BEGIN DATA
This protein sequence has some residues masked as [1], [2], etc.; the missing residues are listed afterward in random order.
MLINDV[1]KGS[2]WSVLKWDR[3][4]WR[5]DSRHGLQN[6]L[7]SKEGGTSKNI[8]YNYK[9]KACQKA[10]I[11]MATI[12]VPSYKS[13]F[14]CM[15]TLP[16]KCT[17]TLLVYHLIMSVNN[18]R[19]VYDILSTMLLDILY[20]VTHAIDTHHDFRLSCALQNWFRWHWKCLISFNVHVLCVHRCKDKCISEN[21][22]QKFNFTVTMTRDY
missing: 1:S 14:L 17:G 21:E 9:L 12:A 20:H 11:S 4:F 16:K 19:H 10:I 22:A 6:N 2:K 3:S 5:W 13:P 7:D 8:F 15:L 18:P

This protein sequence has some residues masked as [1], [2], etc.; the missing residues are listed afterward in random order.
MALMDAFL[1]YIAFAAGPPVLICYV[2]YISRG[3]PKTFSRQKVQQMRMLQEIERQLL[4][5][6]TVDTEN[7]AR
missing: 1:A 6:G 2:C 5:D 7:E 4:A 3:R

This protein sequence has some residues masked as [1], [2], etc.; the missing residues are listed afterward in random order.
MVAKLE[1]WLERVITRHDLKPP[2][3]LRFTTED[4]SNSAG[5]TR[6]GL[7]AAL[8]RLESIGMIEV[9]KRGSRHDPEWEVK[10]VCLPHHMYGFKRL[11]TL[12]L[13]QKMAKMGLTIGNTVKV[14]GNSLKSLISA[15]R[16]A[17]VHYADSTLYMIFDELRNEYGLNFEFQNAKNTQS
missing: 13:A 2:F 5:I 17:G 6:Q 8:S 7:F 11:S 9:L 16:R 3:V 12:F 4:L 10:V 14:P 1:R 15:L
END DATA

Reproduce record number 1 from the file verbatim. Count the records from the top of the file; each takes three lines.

This protein sequence has some residues masked as [1], [2], etc.; the missing residues are listed afterward in random order.
MLINDV[1]KGS[2]WSVLKWDR[3][4]WR[5]DSRHGLQN[6]L[7]SKEGGTSKNI[8]YNYK[9]KACQKA[10]I[11]MATI[12]VPSYKS[13]F[14]CM[15]TLP[16]KCT[17]TLLVYHLIMSVNN[18]R[19]VYDILSTMLLDILY[20]VTHAIDTHHDFRLSCALQNWFRWHWKCLISFNVHVLCVHRCKDKCISEN[21][22]QKFNFTVTMTRDY
missing: 1:S 14:L 17:G 21:E 9:L 12:A 20:H 11:S 4:F 16:K 19:H 10:I 22:A 6:N 2:K 3:S 5:W 13:P 7:D 8:F 15:L 18:P